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V8 power possible for next Holden Commodore

By Alex Inwood, 08 Oct 2014 News

V8 power possible for next Holden Commodore

Next-gen ‘Euro’ Commodore to be smaller, break cover in 2017 with possible V8

THE big Aussie V8 ain’t dead yet, with Opel engineers revealing plans to shoehorn an eight-cylinder engine under the bonnet of the new, imported Commodore due in 2017.

The new Commodore is hotly tipped to be a rebadged version of the next-generation Opel Insignia, under development in Germany with Australian input.

Hatch, sedan and wagon versions of the current Insignia are built at Opel’s Russelsheim factory in Germany and come in front- and all-wheel-drive configurations.

But where upgraded versions of the petrol and diesel engines used in the current Insignia range in Europe will power volume models of the next-gen car, Opel performance manager Wilfried Diehl has revealed a planned performance hero could use a high-output V6 or even a V8.

“We’re starting work on the VXR version of the new Insignia now, and there are big discussions about the engine,” said Diehl.

“We have no plans for a V8 for the European market, but there could be a discussion with North America to get one for Australia. It’d have to be organised through America, where they would offer us a V8 engine on an appropriate platform and it would then go on sale there as well.

“I understand it [a V8 engine] is very important for the Australian market.”

He’s not wrong, with the 6.0-litre V8 engine in the current Holden Commodore line-up even today accounting for about three out of every 10 sales.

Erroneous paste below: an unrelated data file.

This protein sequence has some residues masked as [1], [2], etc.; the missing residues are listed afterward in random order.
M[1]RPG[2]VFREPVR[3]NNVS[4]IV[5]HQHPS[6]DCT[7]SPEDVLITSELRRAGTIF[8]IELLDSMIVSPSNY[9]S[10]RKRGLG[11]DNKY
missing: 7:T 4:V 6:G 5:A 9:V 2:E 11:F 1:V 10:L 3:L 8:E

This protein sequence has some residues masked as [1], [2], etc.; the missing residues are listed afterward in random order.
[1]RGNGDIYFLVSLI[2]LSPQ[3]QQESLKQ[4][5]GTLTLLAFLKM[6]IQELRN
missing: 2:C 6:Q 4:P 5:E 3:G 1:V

Despite the comments, Holden insiders told Wheels that while a V8-powered Insignia was not impossible, it was highly unlikely given Opel’s small penetration into the US market.

The more likely outcome is a 260kW high-performance V6 or 300kW four-cylinder turbo, currently under development for the European market.

“The new program is a 3.6-litre naturally aspirated V6 engine or a 2.0-litre turbo,” said Diehl.

“We are in discussion about this but part of the program is the V6, which currently produces around 260kW/450Nm, but will make more.

“We just started with this engine because it is pretty new, and we have to think about what we can do with it performance-wise.”

There is also speculation that a turbo version of the V6 could eventually produce as much as 370kW – an output that dwarfs even the V8 performance of the current Commodore range.

But while the next-gen range-topping Insignia VXR (badged OPC in Germany) won’t appear until January 2018, Diehl confirmed Aussies would get their first look at the next Commodore in mid-2017.

“The standard Insignia will come in 2017, around August or September and the OPC will be about half a year later,” he said.

Diehl also dismissed speculation the next Insignia would increase in size, meaning the next Commodore would be smaller than the VF. The current Insignia is close to a Subaru Liberty in size.

“It will be built on a modified version of the current Insignia platform,” said Diehl. “And the dimensions will be the same as they are today, not larger. There’s talk it is going to be bigger, but it’s not.”

Holden will begin to reacquaint Aussie buyers with Opel products early next year when it imports the Astra VXR, current Insignia VXR and Cascade convertible.

As previously reported by Wheels, Holden has confirmed that Opel products will account for more than a third of its future product portfolio, with the German-engineered products key to helping Holden reach its ambitious target of becoming Australia’s top-selling brand by 2020.